In President Joe Biden’s first few days of office, he has signed a slew of executive orders, some of which may have an immediate effect on home health and home care agencies.
One executive order, for example, laid the groundwork for a $15 minimum wage. The “Fight for $15” has long been a complicated issue for America’s home-based care operators, many of whom want to pay their workers more but struggle with stagnating reimbursement rates.
In addition to that, Biden also plans to increase the unemployment benefits add-on by $100 to $400 per week once the current spending package expires in March.
Anecdotally, providers haven’t been too concerned about the additional benefits. But there’s another aspect of Biden’s plan that could make it into a larger issue.
A fact sheet released by the Biden administration on Jan. 22 says that “workers have a federally guaranteed right to refuse employment that will jeopardize their health, and if they do so, they will still qualify for unemployment insurance.”
That is a part of the “new executive actions” to “deliver economic relief for American families and businesses amid the COVID-19 crises,” according to the fact sheet.
Specifically, Biden is asking the U.S. Department of Labor (DOL) to consider clarifying that workers do have the right to opt out of work if they fear it is unsafe for them or their families.
Further guidance on which types of workers would apply has not yet been provided.
“The Biden package could certainly create some incremental headwinds for home-based care staffing, as we saw in the summer months last year after the first iteration of the CARES Act implemented the $600-per-week unemployment assistance,” Scott Fidel, an analyst for the financial services firm Stephens Inc., told Home Health Care News in an email last week. “However, we would not expect the staffing challenges to not be as significant as what we saw last year following the CARES Act.”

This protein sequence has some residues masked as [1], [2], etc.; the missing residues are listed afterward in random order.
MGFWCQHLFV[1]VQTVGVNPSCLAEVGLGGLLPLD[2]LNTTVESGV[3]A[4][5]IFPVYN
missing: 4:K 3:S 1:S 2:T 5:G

But with that potential DOL provision, things could get tricky for both home health and home care providers.
Theoretically, if the DOL did clarify that workers can stay home and collect unemployment if they feel unsafe, that could put thousands of home-based care workers in the position to opt out of their jobs for the time being.
Home care agencies have used hazard pay from Paycheck Protection Program (PPP) loans in an attempt to mitigate some of these issues.
Likewise, hazard pay from the government was supposed to fill holes on the home health side.
Particularly when it comes to Medicaid reimbursement, however, hazard pay has come late and been subject to high taxes. That’s at least the case in Virginia, where checks came in up to three months late and with a 35% chunk taken out for taxes, according to the Richmond Times-Dispatch.
Hazard pay can encourage workers to stay on the job and risk their own well-being, but it’s often not enough to overcome concerns about potentially exposing high-risk family members back home.
In 2019, 43% of American households reported having at least one member with pre-existing conditions.
“President Biden believes that workers should have the right to safe work environments and that no one should have to choose between their livelihoods and their own or their families’ health,” the fact sheet states.